New poetry by Laura Ritland.
Reflecting on the last time we took comfort in ecstatic nationalism.
Andrea Bennett on the part cyclists will play in disaster relief after the Really Big One hits the Pacific Northwest.
Religious matching and lax anti-trafficking laws led to a booming underground market for infants in mid-century Montreal. Adam Elliott Segal, the son of one such adoptee, investigates.
Tannara Yelland revisits Manufacturing Consent: Noam Chomsky and the Media on its twenty-fifth anniversary.
As family farms disappear from the Canadian landscape, eco-conscious first-generation farmers would like to take their place. But, as Nikki Wiart reports, this is easier said than done.
Robyn Maynard on our nation’s forgotten and far-from-over history of populist anti-Black violence.
Alan Randolph Jones on Those Who Make Revolution Halfway Only Dig Their Own Graves, which deconstructs the relevance of revolutionary fervour in modern-day Quebec.
Deborah Ostrovsky on how in addition to being the city of love, Montreal is also the city of broken hearts.
New reviews of books by Jillian Tamaki, Jennifer Still, Robert Clark, Sharon Batt and Grace O'Connell.
Luc Rinaldi reviews albums by Father John Misty, Sylvan Esso, Hollerado, Kendrick Lamar, Feist, and Jean-Michel Blais and CFCF.
Looking at Montreal from the perspective of a skateboarder.
An urban myth holds that Portland’s subterranean tunnels were used to kidnap sailors for cheap labour. Will Preston digs into the story’s facts and fictions.
A short story by Meredith Hambrock.
Private language schools have always struggled to balance educational needs with their bottom line. Erika Thorkelson investigates how these tensions boiled over at one Vancouver school, leaving students and teachers out on the street.
Straight tourists and gawkers are flocking to Montreal’s LGBTQ neighbourhood, while the queer community disperses for new haunts. Tim Forster on the double-edged sword of mainstream acceptance.
Thousands of Ukrainians sacrificed their health during the Chernobyl disaster cleanup. Chris Scott investigates how recent budget cuts have decimated the pensions they were promised.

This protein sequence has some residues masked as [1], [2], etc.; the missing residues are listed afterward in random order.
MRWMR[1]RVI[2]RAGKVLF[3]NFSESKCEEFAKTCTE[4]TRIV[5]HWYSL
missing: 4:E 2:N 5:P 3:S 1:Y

New poetry by Souvankham Thammavongsa.
Tamara MacNeil on the history of blood, guts and the doctor’s white coat.
Alan Randolph Jones on Cinéma L’Amour, Canada’s last grand porn theatre.
Will Johnson on how Canada's opioid crisis led to a bank heist and a high-speed chase in Nelson, BC.
The last time British Columbia’s Fraser River burst its banks, entire communities were submerged. With aging dikes and a growing population, Heather Ramsay reports, next time may be worse.
Canada is one of the only countries where people can be marginalized due to their genetics. But that may soon change.
Hélène Bauer dines with ghosts in Old Montreal.
Blair Mlotek explores the world of Modern Orthodox women, who seek to balance their religious and secular lives.
The neglected history of Chinese-Canadian farmers in Vancouver.
At six foot eight, Richard Kelly Kemick is built for volleyball. There’s only one problem: he’s not any good.
In Writers’ Rights, Nicole Cohen argues that the media’s treatment of freelancers leaves many risking financial ruin. Erin Pehlivan takes a closer look.
New poem by Suzannah Showler.
As Brad Dunne explores, there are three ways to become a Newfoundlander: by birth, by residence or by initiation.
Historically, Italians were called ignorant, subversive and prone to violence. While the groups of immigrants coming to Canada have changed, prejudices towards them have not.
Canada is experiencing an unprecedented number of wild fires. As Sharon J. Riley investigates, our obsession with putting out flames may be what’s fuelling them.
Caitlin Stall-Paquet on how Quebec’s false French-English dichotomy erases its linguistic minorities.
Scientific misconduct in Canada can include outright plagiarism and fraud as well as minor unintentional mistakes. Miriam Shuchman investigates how the system is letting researchers down.
The West is inundated with images of refugees. But as Seila Rizvic explores, every wartime snapshot is also a family photo.
Gavin Tomson reads Rivka Galchen’s Little Labors, reflecting on writers who mother and mothers who write.
Reviews of Hot Dog Taste Test, We're All In This Together, Queers Were Here, The Griffin Poetry Prize Anthology 2016 and Five Roses.
Originally published in VLB’s Comme la fois où, translated by Melissa Bull.
What does it take to puncture cycling’s insular bro culture? Andrea Bennett speaks with the women mechanics inciting change in her community.
Montreal's Plateau, or “La petite France,” is overrun with elegant, polite French children.
With Operation Avalanche, Matt Johnson takes a characteristic risk to break into the American movie market. Adam Nayman on how the director is eschewing Canada’s cozy film industry and making his own success.
Reviews of Rolling Blackouts, Black River Road, ةيلمع Operación Opération Operation 行 动 Oперация and The Dad Dialogues.
Alexander Huls reviews Angel Catbird, Margaret Atwood’s comic debut.
Originally published in urbania.ca, translated by Melissa Bull.
A poem by Bardia Sinaee.